Tuesday, 26 May 2020

The Crazy World Of Arthur Brown

"My hair was singed many times, my clothes caught fire once, and we were always leaving burn marks on stages. But my face only got burnt on a couple of occasions" - Arthur Brown
The Crazy World Of Arthur Brown (1968)

Prelude - Nightmare/Fanfare - Fire Poem/Fire/Come and Buy/Time/Confusion/I Put A Spell On You/Spontaneous Apple Creation/Rest Cure/I've Got Money/Child Of My Kingdom

This was the only album released by psychedelic nutcase Arthur Brown and his Crazy World band. Produced by Who producer Kit Lambert, with help from Pete Townshend, it is a superb period piece/curio and also far more influential than many give it credit for. Many progressive rock bands, heavy metal singers and goths will have dipped into it for inspiration. It actually got to number two in the UK album charts.

Arthur Brown was on vocals, Vincent Crane on organ, Drachen Theaker on drums and Nick Greenwood on bass. Session drummer John Marshall filled in on drums on tracks six and ten.

Prelude - Nightmare is a very late sixties piece of psychedelia - all swirling organ, crazy drums and ominous-sounding, sonorous vocals with some proto-heavy metal shrieking from Brown. Ian Gillan no doubt took note, as did Jon Lord to those organ breaks, I'm sure. Together with the next track, they both set the scene for the album's centrepiece.

Fanfare - Fire Poem has some unsurprisingly bizarre spoken poetry before it breaks out into a madcap piece of keyboard, drums and bass-powered sixties backing and Brown's equally crazed rantings as he builds up towards the iconic proclamation of "I am the God of hell fire!!!".

Fire is a true psychedelic classic from 1968  - I remember as a nine year-old making the same proclamation in the playground after seeing Brown perform the song on Top Of The Pops in a flaming headress (which actually burnt his head) - the song is a wonderfully bonkers affair, backed by organ, drums and a bass pedal for that deep, rumbling sound - no bass guitar or lead guitar, notably - and embellished by Brown's lunatic, leery, charismatic vocal. It was possibly one of the first genuine psychedelic hits. It also uses some horn and string overdubs to great effect and has a deceptively quiet, dreamy hippy "bridge" in the middle before the demonic, Mephistophilean lunacy returns. It was a delightfully nutty one-off of a single. At nine years old I absolutely loved everything about it. So did many more as it went to number one.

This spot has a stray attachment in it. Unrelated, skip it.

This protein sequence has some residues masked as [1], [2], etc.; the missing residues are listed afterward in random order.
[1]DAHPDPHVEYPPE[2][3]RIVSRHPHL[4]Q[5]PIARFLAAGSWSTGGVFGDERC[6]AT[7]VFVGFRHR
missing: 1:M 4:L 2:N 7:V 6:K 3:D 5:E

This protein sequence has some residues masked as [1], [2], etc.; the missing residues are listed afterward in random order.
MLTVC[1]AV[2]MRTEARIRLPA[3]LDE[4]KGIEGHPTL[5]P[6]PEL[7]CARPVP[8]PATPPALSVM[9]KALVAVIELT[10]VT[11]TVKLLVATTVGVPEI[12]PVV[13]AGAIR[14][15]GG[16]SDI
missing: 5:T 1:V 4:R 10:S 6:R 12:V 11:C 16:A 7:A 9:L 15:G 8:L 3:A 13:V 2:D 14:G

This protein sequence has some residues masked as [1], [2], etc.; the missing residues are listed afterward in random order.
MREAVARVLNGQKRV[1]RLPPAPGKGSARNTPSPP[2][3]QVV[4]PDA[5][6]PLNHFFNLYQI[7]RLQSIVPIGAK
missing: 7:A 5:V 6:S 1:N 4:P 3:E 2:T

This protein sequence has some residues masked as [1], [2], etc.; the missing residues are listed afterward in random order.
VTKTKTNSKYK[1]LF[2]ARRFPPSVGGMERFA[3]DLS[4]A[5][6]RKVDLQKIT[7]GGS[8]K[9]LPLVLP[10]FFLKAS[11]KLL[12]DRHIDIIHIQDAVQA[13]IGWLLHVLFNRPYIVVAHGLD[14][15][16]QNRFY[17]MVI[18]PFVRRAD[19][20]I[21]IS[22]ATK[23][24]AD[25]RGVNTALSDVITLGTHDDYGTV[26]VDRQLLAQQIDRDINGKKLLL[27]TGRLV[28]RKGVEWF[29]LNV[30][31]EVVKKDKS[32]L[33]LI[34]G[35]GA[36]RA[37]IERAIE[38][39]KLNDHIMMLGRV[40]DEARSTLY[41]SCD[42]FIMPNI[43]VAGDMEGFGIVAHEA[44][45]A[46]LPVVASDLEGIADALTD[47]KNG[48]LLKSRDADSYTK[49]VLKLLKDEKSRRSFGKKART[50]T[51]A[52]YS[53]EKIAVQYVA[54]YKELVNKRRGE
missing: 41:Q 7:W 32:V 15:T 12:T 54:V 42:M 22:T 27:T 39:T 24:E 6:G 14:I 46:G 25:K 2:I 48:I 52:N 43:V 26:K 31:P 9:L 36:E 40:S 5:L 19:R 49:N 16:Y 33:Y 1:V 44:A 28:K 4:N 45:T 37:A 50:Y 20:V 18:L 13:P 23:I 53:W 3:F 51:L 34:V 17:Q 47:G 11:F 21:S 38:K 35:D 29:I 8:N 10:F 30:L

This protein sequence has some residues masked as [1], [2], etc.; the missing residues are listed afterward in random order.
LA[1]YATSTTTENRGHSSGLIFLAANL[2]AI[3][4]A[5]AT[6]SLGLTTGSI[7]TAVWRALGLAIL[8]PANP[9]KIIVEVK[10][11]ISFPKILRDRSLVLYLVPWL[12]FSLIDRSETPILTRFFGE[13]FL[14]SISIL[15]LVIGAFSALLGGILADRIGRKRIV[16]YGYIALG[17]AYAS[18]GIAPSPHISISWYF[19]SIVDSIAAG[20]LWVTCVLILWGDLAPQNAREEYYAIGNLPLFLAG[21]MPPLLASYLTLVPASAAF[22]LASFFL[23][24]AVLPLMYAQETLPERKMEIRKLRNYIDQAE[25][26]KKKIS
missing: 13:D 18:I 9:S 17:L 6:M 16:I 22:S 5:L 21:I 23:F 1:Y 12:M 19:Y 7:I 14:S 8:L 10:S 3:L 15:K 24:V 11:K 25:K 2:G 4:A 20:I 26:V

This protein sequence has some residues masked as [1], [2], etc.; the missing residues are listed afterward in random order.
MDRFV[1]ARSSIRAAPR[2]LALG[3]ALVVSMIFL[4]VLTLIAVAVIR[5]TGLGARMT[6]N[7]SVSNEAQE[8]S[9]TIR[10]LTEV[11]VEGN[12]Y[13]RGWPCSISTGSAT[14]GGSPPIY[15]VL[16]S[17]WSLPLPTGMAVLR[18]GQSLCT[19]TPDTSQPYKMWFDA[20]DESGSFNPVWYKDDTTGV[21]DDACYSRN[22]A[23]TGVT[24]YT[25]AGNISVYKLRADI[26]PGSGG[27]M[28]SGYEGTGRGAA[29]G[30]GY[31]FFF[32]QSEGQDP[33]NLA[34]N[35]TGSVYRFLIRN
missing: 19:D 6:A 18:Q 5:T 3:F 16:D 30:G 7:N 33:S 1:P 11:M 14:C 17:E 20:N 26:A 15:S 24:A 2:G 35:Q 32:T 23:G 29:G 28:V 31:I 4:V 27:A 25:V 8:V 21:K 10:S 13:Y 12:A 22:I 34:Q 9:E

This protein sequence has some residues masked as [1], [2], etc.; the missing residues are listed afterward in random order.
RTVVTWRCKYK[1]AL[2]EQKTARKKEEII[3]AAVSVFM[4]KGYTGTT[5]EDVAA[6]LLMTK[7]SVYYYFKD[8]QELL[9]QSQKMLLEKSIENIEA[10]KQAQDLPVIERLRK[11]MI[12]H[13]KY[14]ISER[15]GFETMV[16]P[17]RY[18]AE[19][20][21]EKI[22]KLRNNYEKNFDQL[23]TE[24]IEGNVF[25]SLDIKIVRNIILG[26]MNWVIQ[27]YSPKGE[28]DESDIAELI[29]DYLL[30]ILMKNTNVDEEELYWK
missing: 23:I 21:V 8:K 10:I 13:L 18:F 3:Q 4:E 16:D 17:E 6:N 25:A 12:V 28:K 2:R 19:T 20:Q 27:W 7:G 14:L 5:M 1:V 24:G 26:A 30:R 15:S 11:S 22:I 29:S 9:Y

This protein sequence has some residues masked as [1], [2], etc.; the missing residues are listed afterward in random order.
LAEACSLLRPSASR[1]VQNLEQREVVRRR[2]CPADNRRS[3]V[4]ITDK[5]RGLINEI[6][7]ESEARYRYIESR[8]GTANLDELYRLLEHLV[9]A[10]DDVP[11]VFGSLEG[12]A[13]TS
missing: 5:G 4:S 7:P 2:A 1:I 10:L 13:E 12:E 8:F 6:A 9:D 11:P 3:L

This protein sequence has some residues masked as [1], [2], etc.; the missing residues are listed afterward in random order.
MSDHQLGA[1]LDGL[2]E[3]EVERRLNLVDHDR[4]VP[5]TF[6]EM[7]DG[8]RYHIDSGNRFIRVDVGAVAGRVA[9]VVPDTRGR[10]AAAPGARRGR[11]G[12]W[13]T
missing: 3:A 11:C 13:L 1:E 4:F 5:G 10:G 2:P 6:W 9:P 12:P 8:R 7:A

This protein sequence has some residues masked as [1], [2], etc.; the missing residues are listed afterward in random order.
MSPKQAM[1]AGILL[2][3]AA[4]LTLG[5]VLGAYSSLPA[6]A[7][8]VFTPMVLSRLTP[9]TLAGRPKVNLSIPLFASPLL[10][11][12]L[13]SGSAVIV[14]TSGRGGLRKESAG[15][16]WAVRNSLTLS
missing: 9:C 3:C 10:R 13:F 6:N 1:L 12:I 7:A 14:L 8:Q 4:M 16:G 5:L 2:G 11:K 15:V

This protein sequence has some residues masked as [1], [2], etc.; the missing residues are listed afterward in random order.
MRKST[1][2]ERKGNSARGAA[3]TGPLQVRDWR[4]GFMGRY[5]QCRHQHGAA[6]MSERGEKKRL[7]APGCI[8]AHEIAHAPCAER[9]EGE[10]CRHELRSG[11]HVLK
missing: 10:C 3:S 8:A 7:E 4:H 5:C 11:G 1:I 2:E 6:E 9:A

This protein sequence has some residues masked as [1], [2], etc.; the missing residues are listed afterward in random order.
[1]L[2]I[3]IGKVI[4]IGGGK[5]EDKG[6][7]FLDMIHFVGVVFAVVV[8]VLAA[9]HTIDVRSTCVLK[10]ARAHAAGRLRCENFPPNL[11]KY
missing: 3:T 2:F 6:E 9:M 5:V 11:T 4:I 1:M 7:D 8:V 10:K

The bass guitar returns on the atmospheric, brooding Come And Buy, which sees the manic, demonic fires die down a bit on a very Doors-esque - it contains the lyric "funeral pyre", like Light My Fire) - haunting number. 

Time/Confusion begins in similarly understated fashion, featuring some impressive drums and Confusion is a very Alice Cooper-esque final part. Cooper must have been influenced by this. Brown's high-pitched maniacal voice is back at the end as the organ gets more and more frantic.

So, that was side one - the journey into the fires of hell. Side two began with a psychedelic, organ-driven cover of Screamin' Jay Hawkins' blues, I Put A Spell On You. The sound is a bit scratchy on this one in contrast to the previous material. 

Spontaneous Apple Creation is an early example of prog rock - basically a serving of semi-spoken nonsense backed by some indulgent, quasi-classical organ noodling. Despite that, I still like it. "Three million people told butter from Stork..." was a wry reference to a contemporary advertisement for a butter substitute (Stork) which said "you can't tell Stork from butter...".

The 'b' side to Fire was the bassily groovy and gently enjoyable Rest Cure - an appetising serving of 1968 on a plate. It is full of organ, bass and infectious drums together with some dreamy strings. I love the warm bass line on it. Brown's vocal is more controlled in places, too. Arthur then gets the funk on a lively, enthusiastic cover of James Brown's I've Got Money.

Child Of My Kingdom is a sprawling closer with several changes of pace and mood, jazzy piano and prog stylings. You can imagine people like Dave Greenslade being inspired by this. Again, it is very Doors-influenced (or did it influence The Doors?). The band stretch out, instrumentally, on this one and show that they can really play, it was a shame that it all ended here.

All mad as a box of frogs, but very enjoyable. Delightfully so, in fact.

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